The Liberal God Delusion

The Liberal God Delusion

by Dec 28, 2012 4:45 AM EST

Our government has been hijacked by a party obsessed with a higher power. But I’m not talking about the GOP. I’m talking about the left and their worship of government.

As Washington staggers into a new year, one side of the political spectrum polarizes and paralyzes all ongoing debates due to its irrational reliance on a higher power.

The Liberal God Delusion
Camilo Morales/Glowimages/Corbis

The problem isn’t religious conservatives and their abiding faith in God; it’s mainstream liberals and their blind confidence in government.

Consider the current dispute over the right response to gun violence. At its core, this argument comes down to a visceral disagreement between relying on self-defense or on government protection. Gun-rights enthusiasts insist that the best security for law-abiding citizens comes from placing formidable firearms into their hands; gun-control advocates believe we can protect the public far more effectively by taking guns away from as many Americans as possible. In other words, conservatives want to address the threat of gun violence by giving individuals more power while liberals seek to improve the situation by concentrating more power in the hands of the government. The right preaches self-reliance while the left places its trust in the higher power of government.

The same dynamic characterizes most of today’s foreign-policy and defense debates. Right-wingers passionately proclaim the ideal of “peace through strength,” arguing that a powerful, self-confident America with dominant military resources remains the only guarantee of national security. Progressives, on the other hand, dream of multilateral consensus, comprehensive treaties, disarmament, grand peace deals, and vastly enhanced authority for the United Nations. Once again, liberals place a touching and naive faith in the ideal of a higher power—potential world government—while conservatives insist that the United States, like any nation, must ultimately rely only on itself.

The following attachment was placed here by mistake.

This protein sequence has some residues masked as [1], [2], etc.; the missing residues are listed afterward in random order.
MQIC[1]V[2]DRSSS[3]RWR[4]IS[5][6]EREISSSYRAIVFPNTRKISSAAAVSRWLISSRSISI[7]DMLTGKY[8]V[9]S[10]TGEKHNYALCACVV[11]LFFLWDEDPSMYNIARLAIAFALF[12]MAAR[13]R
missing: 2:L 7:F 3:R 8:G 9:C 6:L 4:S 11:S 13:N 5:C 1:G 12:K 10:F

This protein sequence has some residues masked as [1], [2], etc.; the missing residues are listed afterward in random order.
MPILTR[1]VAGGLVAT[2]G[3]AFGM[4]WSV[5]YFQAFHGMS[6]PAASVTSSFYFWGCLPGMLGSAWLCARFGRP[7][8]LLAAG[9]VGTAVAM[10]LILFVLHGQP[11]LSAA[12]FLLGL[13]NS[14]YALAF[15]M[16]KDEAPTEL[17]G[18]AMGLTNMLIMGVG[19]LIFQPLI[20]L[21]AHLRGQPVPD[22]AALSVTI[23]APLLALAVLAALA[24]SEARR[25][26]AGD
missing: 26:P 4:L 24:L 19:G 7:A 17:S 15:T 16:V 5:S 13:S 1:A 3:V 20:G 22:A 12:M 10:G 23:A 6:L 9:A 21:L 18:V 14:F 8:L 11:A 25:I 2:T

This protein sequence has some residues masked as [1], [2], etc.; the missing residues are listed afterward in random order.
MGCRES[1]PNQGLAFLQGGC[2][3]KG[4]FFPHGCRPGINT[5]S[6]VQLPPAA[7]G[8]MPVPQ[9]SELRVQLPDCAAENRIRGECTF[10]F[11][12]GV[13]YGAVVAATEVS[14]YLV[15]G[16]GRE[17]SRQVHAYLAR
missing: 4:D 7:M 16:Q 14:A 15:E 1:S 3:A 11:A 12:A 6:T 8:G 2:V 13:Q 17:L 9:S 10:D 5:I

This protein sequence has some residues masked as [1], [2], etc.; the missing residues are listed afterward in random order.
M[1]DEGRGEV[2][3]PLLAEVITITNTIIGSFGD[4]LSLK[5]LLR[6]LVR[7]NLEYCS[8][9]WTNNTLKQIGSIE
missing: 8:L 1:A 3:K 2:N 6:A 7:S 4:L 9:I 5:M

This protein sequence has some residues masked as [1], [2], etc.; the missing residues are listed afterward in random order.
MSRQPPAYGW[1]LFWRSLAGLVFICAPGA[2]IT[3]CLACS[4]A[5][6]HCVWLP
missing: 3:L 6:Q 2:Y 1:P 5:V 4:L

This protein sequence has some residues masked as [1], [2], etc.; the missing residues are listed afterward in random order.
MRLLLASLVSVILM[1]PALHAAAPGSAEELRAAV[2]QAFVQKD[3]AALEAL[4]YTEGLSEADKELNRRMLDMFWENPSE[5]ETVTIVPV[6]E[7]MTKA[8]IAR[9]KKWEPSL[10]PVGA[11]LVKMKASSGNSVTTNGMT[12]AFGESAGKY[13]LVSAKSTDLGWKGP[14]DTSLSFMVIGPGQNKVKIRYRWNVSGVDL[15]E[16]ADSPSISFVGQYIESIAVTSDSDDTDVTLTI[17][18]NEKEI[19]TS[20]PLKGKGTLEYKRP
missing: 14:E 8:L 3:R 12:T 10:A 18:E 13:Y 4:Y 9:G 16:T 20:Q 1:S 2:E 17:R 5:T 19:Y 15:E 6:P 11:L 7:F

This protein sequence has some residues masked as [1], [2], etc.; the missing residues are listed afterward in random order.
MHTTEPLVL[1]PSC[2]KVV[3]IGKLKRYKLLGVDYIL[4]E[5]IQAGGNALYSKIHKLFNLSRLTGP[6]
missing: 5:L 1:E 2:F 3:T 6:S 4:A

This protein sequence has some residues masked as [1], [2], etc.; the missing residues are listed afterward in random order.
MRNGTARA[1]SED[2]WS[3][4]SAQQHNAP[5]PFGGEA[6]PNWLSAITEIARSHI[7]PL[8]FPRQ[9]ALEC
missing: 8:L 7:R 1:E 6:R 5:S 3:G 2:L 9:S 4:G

Regarding the great tax-and-spend battles presently pushing the nation ever closer toward the dreaded fiscal cliff, the right argues that the economy will perform better if money is controlled by those who earn it while the left wants to government to make better, more generous decisions on how to invest that money. Despite abundant evidence to the contrary from the failed welfare states of Western Europe, liberals maintain unwavering devotion to the notion that taking funds out of the private sector will miraculously generate more private-sector economic growth. Republicans trust the private decisions of prosperous people to make the best use of the money that those citizens have generated; Democrats rely on the superior wisdom and broader perspective of a larger, more activist government to distribute rewards and plan for the future in a complex economy.

In selecting strategies for helping the poor and uplifting the downtrodden, the opposed approaches of left and right offer an especially sharp contrast. According to Arthur Brooks’s important book Who Really Cares and many other studies, conservatives at every income level provide disproportionate support for private charities. On my radio show, we spent the holiday season raising nearly $50,000 for the Salvation Army with its focus on rescuing substance abusers, the homeless, and disaster victims from their miserable circumstances. Liberals, on the other hand, consider such private efforts insufficient and demand governmental initiatives and interventions to supplement the private armies of compassion.

This raises an uncomfortable question for true believers of the left: if organizations like the Salvation Army have indeed done a phenomenal job over many decades in turning lives around and bringing hope to the hopeless, why wouldn’t government want to invest its resources in supporting these operations rather than launching their own bureaucratic efforts? If private charities aren’t large enough at the moment to cope with the epic dimensions of poverty-related problems, wouldn’t government funding to expand these proven organizations provide a better investment—reaching more people at lower cost—than any costly federal start-up?